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No Homo: Hip-hop culture and homophobia

Hip-hop, which is inextricably linked to Black culture, is a male-dominated terrain that often uses homophobic language. In reflecting on race, gender and sexuality, it is important to challenge the genre if we want social shifts which are LGBTIQ+ inclusive
Thu, Jun 02, 2022

PHOTO: @PValleySTARZ Twitter

I have lived long enough to see hip-hop become the villain. The genre that many grew up on has always been a male-dominated terrain. Because of this, it has also been the least inclusive as far as LGBTIQ+ representation and commercial acceptance. From the lyrical content to a culture that generally perpetuates bigotry, it is interesting to observe how committed some of its members are to wearing their homophobic hats. As a huge hip-hop head but also an ally to the community, I find myself identifying what is harmful, why it is harmful and why it should be challenged with quicker speed.

PHOTOS: @PValleySTARZ Twitter

Rappers represent a culture and it dictates what is cool and acceptable in society – that is the power hip-hop has had for years. When I was in high school for instance, “no homo” was a perfectly normal thing for men to say in everyday conversations as well as online.

“It’s crazy how you can go from being Joe Blow / to everybody on your d*ck... no homo.” These were Ye’s lyrics on Run This Town, a song that appeared on 18 charts for 250 weeks. That is the mass appeal of the genre. Other rappers like Lil Wayne would also co-sign this phrase on their own projects. These were two of the biggest rappers at the time.

The point here is that this is bigger than clever wordplay, it sets the tone for the kind of masculinity that they believed should be practiced and accepted in society by removing themselves from anything that might be associated with queerness. Hip-hop’s language in general, forces us to reflect on how race, gender and sexuality intersect. Not only do these artists shape the culture, they have the ability to shift it.

A couple of months ago I came across a series called P-Valley on Showmax. It follows the activity in a strip club and it is rich with storylines and themes, however, there is one particular character arc that stuck with me. Lil’ Murda (J Alphonse Nicholson) is an up-and-coming rapper who also happens to be closeted. His story follows his rising career and celebrity level success while he explores his romantic relationship under the radar with another man.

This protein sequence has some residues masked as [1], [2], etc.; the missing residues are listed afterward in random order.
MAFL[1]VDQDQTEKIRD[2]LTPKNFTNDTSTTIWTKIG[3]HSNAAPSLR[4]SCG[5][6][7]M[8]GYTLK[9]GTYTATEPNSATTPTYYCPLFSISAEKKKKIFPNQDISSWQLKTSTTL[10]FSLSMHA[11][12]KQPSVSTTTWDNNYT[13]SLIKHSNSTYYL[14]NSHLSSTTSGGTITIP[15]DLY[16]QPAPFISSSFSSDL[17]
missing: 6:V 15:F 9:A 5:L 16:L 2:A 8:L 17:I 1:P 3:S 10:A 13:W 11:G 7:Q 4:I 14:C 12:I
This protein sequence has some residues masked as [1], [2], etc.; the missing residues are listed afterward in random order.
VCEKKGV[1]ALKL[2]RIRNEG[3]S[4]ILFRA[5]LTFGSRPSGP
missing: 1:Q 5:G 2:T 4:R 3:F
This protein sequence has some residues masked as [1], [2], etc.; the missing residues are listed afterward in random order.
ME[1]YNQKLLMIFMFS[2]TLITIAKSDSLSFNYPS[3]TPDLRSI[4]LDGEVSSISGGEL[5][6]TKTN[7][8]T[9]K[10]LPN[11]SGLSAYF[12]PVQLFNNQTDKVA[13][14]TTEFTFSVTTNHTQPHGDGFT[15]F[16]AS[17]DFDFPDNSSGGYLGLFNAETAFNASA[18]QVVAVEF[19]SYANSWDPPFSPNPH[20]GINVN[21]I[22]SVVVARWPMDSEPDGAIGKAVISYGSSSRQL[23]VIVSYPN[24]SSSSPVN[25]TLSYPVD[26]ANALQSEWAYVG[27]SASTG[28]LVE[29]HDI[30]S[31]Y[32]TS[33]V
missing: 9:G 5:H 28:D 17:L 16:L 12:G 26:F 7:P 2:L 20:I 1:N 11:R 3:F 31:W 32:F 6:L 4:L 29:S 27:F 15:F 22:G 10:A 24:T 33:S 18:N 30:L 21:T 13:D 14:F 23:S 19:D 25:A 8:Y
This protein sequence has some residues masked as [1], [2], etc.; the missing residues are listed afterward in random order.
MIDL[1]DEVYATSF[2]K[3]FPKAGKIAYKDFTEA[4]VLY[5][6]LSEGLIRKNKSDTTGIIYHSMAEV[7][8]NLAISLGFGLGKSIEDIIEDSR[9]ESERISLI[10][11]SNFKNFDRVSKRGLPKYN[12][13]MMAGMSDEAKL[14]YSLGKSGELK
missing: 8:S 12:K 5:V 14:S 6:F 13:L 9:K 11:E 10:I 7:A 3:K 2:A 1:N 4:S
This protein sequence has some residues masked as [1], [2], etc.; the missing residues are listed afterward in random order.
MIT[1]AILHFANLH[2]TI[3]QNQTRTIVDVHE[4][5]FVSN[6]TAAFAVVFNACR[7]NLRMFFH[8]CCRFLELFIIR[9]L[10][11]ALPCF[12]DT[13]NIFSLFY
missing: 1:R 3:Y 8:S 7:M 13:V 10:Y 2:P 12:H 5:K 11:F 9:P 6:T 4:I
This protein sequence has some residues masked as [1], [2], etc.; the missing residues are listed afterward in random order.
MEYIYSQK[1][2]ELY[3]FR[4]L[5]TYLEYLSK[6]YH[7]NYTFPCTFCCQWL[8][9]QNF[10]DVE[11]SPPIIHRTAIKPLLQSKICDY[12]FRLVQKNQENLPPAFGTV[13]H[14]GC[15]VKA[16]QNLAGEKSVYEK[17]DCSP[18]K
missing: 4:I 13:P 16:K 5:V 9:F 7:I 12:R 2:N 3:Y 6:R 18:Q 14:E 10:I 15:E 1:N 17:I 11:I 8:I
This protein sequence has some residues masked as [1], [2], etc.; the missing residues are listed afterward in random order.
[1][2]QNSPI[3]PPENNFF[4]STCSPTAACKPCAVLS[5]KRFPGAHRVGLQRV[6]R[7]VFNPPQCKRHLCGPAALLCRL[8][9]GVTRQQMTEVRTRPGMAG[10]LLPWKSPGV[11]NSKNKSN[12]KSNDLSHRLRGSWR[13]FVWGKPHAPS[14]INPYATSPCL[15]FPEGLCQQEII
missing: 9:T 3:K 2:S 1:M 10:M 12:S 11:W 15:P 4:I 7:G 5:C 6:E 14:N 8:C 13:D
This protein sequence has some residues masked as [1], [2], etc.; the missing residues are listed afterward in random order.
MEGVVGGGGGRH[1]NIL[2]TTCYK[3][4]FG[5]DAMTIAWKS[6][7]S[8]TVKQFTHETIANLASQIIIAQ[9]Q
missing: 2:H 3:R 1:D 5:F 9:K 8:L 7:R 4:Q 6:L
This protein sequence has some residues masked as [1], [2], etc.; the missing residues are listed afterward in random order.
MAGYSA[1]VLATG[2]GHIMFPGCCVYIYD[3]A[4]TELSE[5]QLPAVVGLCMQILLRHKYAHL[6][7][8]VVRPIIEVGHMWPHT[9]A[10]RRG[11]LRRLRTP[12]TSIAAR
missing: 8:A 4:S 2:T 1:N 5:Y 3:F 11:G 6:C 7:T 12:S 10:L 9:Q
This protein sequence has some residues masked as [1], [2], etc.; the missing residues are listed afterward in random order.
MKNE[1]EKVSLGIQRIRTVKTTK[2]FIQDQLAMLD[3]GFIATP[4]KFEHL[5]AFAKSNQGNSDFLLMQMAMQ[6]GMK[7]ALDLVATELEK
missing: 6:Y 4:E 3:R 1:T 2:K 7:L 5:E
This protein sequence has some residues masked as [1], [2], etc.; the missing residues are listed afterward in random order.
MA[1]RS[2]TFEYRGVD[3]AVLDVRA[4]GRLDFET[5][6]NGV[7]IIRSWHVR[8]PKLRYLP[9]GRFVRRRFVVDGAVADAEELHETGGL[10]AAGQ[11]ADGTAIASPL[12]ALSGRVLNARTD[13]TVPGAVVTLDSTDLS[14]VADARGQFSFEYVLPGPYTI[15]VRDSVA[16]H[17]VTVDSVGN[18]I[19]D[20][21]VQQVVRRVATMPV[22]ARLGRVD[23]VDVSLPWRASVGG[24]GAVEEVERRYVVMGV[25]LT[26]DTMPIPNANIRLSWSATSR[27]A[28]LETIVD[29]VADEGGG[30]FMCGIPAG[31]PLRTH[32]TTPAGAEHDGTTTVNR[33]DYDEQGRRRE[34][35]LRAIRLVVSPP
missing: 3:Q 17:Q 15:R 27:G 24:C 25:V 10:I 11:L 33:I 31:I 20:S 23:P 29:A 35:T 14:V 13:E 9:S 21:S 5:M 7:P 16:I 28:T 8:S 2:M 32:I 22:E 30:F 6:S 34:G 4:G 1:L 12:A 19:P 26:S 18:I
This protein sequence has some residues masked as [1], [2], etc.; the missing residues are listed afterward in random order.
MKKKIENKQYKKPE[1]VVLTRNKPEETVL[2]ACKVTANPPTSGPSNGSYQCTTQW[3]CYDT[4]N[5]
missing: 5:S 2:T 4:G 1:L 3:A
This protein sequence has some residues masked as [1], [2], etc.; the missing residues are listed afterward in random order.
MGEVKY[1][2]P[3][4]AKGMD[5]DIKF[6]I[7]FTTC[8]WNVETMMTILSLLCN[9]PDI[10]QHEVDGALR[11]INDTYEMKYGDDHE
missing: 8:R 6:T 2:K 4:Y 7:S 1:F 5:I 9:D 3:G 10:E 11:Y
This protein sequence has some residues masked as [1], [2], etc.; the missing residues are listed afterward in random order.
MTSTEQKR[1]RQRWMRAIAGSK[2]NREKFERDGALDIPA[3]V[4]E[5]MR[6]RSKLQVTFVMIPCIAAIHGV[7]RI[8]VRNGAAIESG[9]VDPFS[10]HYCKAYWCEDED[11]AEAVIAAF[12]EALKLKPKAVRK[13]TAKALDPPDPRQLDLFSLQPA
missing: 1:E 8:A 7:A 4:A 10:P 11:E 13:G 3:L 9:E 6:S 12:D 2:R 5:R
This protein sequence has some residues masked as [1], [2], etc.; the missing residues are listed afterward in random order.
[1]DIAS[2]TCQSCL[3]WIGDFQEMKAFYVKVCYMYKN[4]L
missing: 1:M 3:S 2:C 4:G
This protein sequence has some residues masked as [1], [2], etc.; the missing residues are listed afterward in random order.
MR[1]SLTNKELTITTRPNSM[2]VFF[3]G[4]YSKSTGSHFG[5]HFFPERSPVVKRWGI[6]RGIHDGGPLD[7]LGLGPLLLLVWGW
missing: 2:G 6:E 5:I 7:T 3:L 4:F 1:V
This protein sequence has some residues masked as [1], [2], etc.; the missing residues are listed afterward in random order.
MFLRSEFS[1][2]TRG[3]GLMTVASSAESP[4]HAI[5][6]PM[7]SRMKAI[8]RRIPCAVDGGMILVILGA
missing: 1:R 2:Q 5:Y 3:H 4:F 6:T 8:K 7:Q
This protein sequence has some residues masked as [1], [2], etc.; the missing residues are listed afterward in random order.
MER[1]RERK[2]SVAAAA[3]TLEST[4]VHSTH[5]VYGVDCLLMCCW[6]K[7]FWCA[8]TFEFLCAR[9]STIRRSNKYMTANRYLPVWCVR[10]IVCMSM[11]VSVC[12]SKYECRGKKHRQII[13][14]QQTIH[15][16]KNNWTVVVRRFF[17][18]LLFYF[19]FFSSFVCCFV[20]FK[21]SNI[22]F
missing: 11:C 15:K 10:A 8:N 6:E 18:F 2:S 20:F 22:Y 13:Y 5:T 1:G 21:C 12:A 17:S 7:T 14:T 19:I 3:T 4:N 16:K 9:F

PHOTOS: @PValleySTARZ Twitter

Nicholson spoke about the importance of this role as someone who identifies as heterosexual outside of the role. He mentioned that he consulted his wife about it and dated back to his theatre days where kissing a man wasn’t that big of a deal. Ultimately, he knew that portraying Lil’ Murda would be culturally important now as well as in the years to follow.

With the second season approaching, I found myself revisiting the first one and being equally moved to unpack this given what has also recently transpired in the media with Isaiah Rashad. A few months ago, a video essentially outing the rapper surfaced online. He recently sat down for his first interview since. From that, it was evident that the importance of dismantling homophobia in hip-hop still hasn’t quite landed.

Because there are a number of issues at play here, it is essential that the platforms that these artists speak on are safe spaces as well. In a viral clip from that interview, Rashad describes himself as sexually fluid. Joe Budden, for some reason, interprets this as being promiscuous. He also goes on to ask Rashad if he was sober while exploring his sexuality. Mind you, Joe Budden is 41 years old.

What I appreciated about the clip out of context is that it illuminates how homosexuality has been historically viewed, so it comes as no surprise that the people in charge of the exclusives are the same people making the conversation uncomfortable as opposed to progressive.

PHOTOS: @PValleySTARZ Twitter

To understand that hip-hop is an extension of Black culture is to understand why these issues run so deep and require constant challenging. There is an idea of what Black masculinity looks like and how it is packaged. All this to say, the homophobia didn’t just arrive out of nowhere – there are views and beliefs that have been cultivated over a long period of time and championed through rhyming on a good beat. The more we talk about them, question them and challenge them, the closer we are to the personal and social shifts that I believe are possible. Hashtag, so homo.

  • Stream season 1 of P-Valley on Showmax